* THIRDLY Apple has won a very significant ruling about "obviousness" (which has been one of Samsung's and Google's main defences against Apple's patents) in an appeal before the Federal Appeals Court who have upheld that Samsung has infringed on two more patents (U.S. Patent No. 7,663,607 on a "multipoint touchscreen," which is very important because it goes to the heart of Apple's iOS look and Feel, and U.S. Patent No. 7,812,828 on an "ellipse fitting for multi-touch surfaces") see: tech(DOT)fortune.cnn.com/2013/08/08/whats-going-on-with-apple-and-the-itc/

    * FOURTH, the clincher will be if the Federal Appeals Court finds in favour of Apple allowing them to obtain injunctions on some or all of the 6 patent wins that they won in Judge Kol's San Jose Court last summer.

    I expect one more very shortly. Judge Cole refused to stay implementation of her order pending appeal. That's such a standard thing in proceedings like this that Apple will be able to obtain an emergency stay of her order - and probably get her order vacated entirely.
  • Reply 10 of 30
    I'm favoring Apple in these cases (no surprise, wot?), but based on all the semantics of the back and forth highlighted in the article, it clearly isn't Apple doing the talking.

    It's all lawyer speak. It's being represented in this article as Apple and Samsung talking (via their lawyers), e.g. "Apple argued that blah blah", but really it's the other way round. It's the lawyers talking, representing Apple and Samsung's interests in a legal context… and man, that is so apparent sometimes.

    I don't expect that Apple is generally this cagey or gamey in their everyday dealings. Our legal system pretty much requires this kind of circuitous stupidity, so we can't blame them, really.

    That image in the lead in once again drives home the merits of Apple's cases though. Before and after iPhone. It's just that simple.

    Do you have examples of Apple being cagey or gamey here? Or of them using circuitous stupidity?
  • Reply 11 of 30

    Quote:

    Originally Posted by Doctor David View Post





    Do you have examples of Apple being cagey or gamey here? Or of them using circuitous stupidity?


    I believe they were talking about the lawyers, not Apple specifically. And if that is the case, I am certain it is the tactics used or verbage used, not the intent of message.

  • Reply 12 of 30
    tcaseytcasey Posts: 199member
    Well now maybe Samsung can invest in new innovation and not just use a photocopier...probably not.
  • Reply 13 of 30
    I believe they were talking about the lawyers, not Apple specifically. And if that is the case, I am certain it is the tactics used or verbage used, not the intent of message.

    Apples lawyers, Apple how ever you (or the op) want to define them. Where there any instances you can point to as an example? I'm going to go out on a limb and guess he was just lazily throwing out adjectives when he read the word lawyer.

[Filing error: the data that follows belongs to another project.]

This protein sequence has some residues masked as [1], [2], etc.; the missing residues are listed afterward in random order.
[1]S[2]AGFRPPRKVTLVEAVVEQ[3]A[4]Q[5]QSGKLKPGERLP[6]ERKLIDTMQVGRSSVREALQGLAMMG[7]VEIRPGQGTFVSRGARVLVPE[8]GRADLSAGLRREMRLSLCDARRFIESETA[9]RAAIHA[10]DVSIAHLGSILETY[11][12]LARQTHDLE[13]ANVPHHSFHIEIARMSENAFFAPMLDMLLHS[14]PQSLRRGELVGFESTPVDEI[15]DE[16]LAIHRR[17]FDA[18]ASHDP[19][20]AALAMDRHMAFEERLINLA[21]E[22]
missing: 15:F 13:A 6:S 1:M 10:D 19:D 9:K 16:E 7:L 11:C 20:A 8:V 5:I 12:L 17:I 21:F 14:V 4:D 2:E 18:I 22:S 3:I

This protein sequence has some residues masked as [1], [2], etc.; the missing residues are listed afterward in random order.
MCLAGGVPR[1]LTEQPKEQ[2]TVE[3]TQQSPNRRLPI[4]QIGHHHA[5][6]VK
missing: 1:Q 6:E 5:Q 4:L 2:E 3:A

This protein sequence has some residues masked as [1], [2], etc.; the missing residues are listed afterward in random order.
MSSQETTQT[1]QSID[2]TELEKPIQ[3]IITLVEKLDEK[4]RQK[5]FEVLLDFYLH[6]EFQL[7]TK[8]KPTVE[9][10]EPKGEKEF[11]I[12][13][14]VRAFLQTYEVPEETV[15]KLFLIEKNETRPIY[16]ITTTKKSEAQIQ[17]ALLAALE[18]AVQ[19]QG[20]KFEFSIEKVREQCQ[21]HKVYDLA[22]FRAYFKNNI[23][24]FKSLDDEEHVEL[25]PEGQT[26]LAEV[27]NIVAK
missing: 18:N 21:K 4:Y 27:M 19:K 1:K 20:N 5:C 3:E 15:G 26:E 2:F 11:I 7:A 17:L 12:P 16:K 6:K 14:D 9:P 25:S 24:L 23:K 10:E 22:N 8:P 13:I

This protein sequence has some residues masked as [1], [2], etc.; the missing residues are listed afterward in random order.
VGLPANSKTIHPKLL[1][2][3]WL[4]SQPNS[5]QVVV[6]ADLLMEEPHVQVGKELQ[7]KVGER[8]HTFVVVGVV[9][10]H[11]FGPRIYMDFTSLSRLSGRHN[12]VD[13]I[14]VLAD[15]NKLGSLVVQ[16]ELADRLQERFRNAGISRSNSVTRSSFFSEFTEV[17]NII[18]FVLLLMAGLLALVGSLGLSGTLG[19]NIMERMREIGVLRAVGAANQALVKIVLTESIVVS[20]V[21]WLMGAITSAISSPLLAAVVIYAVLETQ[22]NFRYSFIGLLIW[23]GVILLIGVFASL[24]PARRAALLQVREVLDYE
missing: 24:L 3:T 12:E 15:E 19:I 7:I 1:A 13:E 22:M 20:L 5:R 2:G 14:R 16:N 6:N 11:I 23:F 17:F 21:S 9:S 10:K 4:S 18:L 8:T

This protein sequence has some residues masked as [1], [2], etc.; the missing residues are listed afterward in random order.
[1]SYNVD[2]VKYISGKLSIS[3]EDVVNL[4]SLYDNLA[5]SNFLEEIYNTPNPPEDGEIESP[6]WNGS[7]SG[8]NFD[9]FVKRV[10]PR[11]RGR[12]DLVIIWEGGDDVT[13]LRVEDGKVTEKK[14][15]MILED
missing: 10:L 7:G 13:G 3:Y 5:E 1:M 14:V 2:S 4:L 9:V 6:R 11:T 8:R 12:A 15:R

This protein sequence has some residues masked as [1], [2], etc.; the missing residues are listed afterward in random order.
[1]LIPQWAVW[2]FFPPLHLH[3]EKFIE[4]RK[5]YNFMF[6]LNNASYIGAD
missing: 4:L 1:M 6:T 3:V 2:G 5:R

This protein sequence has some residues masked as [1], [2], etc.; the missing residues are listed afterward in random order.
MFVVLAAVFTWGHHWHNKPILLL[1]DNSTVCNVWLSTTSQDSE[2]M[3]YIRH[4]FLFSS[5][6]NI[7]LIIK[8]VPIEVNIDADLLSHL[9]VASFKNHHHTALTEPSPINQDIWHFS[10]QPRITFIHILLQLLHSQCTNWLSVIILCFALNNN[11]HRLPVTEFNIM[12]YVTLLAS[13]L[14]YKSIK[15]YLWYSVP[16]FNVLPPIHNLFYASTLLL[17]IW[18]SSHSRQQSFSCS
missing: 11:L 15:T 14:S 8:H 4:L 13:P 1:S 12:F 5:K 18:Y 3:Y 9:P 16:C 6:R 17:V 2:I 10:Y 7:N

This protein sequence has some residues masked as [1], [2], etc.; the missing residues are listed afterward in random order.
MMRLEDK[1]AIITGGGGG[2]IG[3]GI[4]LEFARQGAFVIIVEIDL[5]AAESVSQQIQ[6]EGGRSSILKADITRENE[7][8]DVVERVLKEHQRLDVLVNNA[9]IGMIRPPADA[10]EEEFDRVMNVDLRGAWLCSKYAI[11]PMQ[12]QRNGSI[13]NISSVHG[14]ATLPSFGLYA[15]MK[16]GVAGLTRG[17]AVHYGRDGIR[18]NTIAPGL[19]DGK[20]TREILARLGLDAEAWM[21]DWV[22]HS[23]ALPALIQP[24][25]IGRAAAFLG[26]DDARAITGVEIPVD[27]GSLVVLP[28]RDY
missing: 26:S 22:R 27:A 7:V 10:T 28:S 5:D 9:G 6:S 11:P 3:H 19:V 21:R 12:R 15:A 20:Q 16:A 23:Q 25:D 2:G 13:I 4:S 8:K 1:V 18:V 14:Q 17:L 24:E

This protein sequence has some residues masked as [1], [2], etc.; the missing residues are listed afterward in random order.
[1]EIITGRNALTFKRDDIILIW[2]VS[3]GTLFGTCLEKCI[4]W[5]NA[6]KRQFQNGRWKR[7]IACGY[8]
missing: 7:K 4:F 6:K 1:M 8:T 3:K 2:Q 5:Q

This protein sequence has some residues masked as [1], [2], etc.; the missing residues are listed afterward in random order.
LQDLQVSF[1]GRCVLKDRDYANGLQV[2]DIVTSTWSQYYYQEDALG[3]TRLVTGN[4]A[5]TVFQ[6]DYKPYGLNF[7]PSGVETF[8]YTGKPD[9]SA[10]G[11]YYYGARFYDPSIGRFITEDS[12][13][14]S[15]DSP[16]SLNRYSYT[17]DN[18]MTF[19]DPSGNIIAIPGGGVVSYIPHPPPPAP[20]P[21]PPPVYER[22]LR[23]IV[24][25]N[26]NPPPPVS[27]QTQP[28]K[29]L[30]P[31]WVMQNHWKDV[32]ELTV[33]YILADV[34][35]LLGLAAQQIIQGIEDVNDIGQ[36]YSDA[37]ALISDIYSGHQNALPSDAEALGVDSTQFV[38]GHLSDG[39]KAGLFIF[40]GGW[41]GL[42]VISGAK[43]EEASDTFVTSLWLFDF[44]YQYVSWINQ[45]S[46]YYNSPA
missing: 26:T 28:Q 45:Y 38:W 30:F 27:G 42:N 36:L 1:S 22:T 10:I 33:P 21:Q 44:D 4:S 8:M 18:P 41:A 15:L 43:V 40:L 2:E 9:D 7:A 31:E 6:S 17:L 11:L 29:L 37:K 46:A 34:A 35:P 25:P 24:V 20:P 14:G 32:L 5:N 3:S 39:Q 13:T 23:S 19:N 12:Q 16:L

• Reply 14 of 30
    gtrgtr Posts: 3,231member


  • Reply 15 of 30
    bondm16bondm16 Posts: 141member

    Quote:

    Originally Posted by GTR View Post




     


    Sorry dont get the joke. So what if the headset jack is on the top or bottom, so long as it works. 

  • Reply 16 of 30
    bondm16bondm16 Posts: 141member

    Quote:

    Originally Posted by tcasey View Post



    Well now maybe Samsung can invest in new innovation and not just use a photocopier...probably not.


    I may regret asking this...but here I go.


     


    Looking at the picture at the top, what did people expect Samsung or any other mobile phone manufacturer to do after the iPhone came out? Do nothing different, keep making phones with keys that cant install new applications, and potentially loose money and market share which they already had? Or adapt and compete. If your going to make a rival touchscreen phone and you want a large square screen, it could be argued that the phone itself is unlikely to be any other shape but rectangular.

  • Reply 17 of 30
    jragostajragosta Posts: 10,473member
    bondm16 wrote: »
    I may regret asking this...but here I go.

    Looking at the picture at the top, what did people expect Samsung or any other mobile phone manufacturer to do after the iPhone came out? Do nothing different, keep making phones with keys that cant install new applications, and potentially loose money and market share which they already had? Or adapt and compete. If your going to make a rival touchscreen phone and you want a large square screen, it could be argued that the phone itself is unlikely to be any other shape but rectangular.

    There's a difference between "adapt and change your designs to meet market dynamics" and "Make such an exact copy that even your attorneys can't tell the difference between Apple's tablet and yours".
  • Reply 18 of 30
    bondm16bondm16 Posts: 141member

    Quote:

    Originally Posted by jragosta View Post





    There's a difference between "adapt and change your designs to meet market dynamics" and "Make such an exact copy that even your attorneys can't tell the difference between Apple's tablet and yours".


    The Galaxy Tab 10.1 and the iPad, in my view, do not look identical and I can tell them apart at a good distance.

  • Reply 19 of 30
    jungmarkjungmark Posts: 6,647member
    bondm16 wrote: »
    The Galaxy Tab 10.1 and the iPad, in my view, do not look identical and I can tell them apart at a good distance.

    Sammy's lawyers couldn't.
  • Reply 20 of 30
    bondm16bondm16 Posts: 141member
    Don't care about their lawyer's.